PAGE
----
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1936 OK 679
61 P.2d 1047
178 Okla. 84
Case Number: 27275
Decided: 10/27/1936
Supreme Court of Oklahoma

CHILDERS, State Auditor, et al.


¶0 STATES - Statutory Provision Diverting Portion of Gasoline Tax Collections to Fund for Retirement of Warrant Indebtedness Held not Appropriation Measure Operative for Only 2 1/2 Years After Passage.
That portion of section 2, chapter 126, S. L. 1933, diverting a certain portion of the gasoline excise tax collections to a special fund for the retirement of the warrant indebtedness of the state is not an appropriation measure within the meaning of section 55, art. 5, of the Constitution, but was designed as a measure for the retirement of state indebtedness pursuant to section 4, art 10, Constitution, and said act is not rendered inoperative after the expiration of two and one-half years after passage thereof.

Appeal from District Court, Oklahoma County; Ben Arnold, Judge.

Action by W.J. Milburn against the State Auditor, the State Treasurer, and the Oklahoma Tax Commission for injunction. Judgment for defendants, and plaintiff appeals. Affirmed.

John Barry, for plaintiff in error.
Mac Q. Williamson, Atty. Gen., by Randell S. Cobb, Asst. Atty. Gen, and C.D. Cund, Attorney for Oklahoma Tax Commission, for defendants in error.


¶1 This action was instituted in the district court of Oklahoma county by plaintiff in error, a resident taxpayer, to enjoin defendants in error from setting aside as a special fund for the payment of certain state indebtedness 40 per cent. of that portion of the gasoline excise tax collections heretofore appropriated to state highway construction and maintenance. The parties in error will be referred to herein as plaintiff and defendants, respectively.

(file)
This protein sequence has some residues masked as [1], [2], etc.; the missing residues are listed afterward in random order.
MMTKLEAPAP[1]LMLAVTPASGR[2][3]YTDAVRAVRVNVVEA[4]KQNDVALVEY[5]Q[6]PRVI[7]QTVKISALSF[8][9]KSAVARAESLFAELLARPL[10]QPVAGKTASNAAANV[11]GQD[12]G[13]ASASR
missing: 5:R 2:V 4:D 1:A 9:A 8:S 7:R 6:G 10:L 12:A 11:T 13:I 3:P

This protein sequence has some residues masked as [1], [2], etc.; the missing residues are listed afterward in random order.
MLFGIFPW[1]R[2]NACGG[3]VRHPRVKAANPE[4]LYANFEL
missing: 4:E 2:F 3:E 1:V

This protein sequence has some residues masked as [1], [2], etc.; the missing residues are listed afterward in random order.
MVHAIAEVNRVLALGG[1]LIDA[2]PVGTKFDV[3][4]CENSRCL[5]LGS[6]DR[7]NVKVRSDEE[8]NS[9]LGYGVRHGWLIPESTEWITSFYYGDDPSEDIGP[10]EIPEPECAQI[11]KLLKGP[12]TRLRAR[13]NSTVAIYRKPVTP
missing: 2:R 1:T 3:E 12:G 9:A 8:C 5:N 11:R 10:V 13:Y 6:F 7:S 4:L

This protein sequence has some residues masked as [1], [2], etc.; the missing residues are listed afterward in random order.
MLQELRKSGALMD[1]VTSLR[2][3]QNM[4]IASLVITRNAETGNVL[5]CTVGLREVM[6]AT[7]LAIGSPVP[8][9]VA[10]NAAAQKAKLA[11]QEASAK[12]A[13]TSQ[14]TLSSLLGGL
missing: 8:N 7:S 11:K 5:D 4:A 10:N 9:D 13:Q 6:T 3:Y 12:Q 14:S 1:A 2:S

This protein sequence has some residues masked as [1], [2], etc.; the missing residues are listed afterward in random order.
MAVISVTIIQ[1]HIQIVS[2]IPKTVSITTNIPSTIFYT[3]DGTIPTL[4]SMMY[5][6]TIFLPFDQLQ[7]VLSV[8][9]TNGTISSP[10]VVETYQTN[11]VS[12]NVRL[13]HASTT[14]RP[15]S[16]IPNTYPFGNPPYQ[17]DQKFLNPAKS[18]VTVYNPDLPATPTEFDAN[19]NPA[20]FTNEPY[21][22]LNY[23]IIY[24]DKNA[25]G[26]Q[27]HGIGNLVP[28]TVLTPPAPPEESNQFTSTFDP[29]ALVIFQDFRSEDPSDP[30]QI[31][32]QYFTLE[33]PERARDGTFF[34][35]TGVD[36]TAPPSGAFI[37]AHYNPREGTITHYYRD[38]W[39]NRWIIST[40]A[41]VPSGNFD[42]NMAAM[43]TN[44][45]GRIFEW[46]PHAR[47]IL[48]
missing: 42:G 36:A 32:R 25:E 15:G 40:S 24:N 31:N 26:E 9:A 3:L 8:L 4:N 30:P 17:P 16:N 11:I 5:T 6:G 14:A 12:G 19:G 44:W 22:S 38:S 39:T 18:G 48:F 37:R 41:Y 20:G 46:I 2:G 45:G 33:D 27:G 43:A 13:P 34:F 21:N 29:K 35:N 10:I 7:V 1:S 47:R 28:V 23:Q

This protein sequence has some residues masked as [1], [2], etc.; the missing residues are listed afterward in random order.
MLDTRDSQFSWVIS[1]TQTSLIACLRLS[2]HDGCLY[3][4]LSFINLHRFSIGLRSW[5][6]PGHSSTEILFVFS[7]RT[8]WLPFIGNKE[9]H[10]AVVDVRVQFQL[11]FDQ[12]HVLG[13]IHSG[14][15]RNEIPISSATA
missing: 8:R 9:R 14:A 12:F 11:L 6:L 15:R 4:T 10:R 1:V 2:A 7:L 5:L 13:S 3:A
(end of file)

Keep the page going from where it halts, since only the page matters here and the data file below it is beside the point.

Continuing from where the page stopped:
¶2 From the judgment of the trial court denying the writ, the plaintiff has appealed.

¶3 The review necessitates a construction of House Bills 416 and, 715 of the Fourteenth Legislature, being chapters 126 and 164, S. L. 1933, respectively.

¶4 By the provisions of said chapter 126 there was levied an excise tax of four cents per gallon on the sale of each gallon of gasoline sold in the state, to be collected by the Oklahoma Tax Commission. It is further provided in said chapter that three cents of each four cents collected should be deposited with the State Treasurer to the credit of the State Highway Construction and Maintenance Fund, with the proviso that on and after May 1, 1933, an amount equal to 40 per cent. of the gasoline excise tax so collected and required to be deposited should be deposited in the State Treasury and credited to a special fund to be used exclusively for the payment of the indebtedness of the state represented by outstanding interest-be a ring warrants, or any other securities authorized by law and based upon such warrants issued in payment of obligations incurred prior to July 1, 1933, until such indebtedness should be paid.

¶5 Chapter 164, S. L. 1933, authorized the issuance of negotiable treasury notes in payment of the warrants mentioned in chapter 126, supra, and contained the following provision: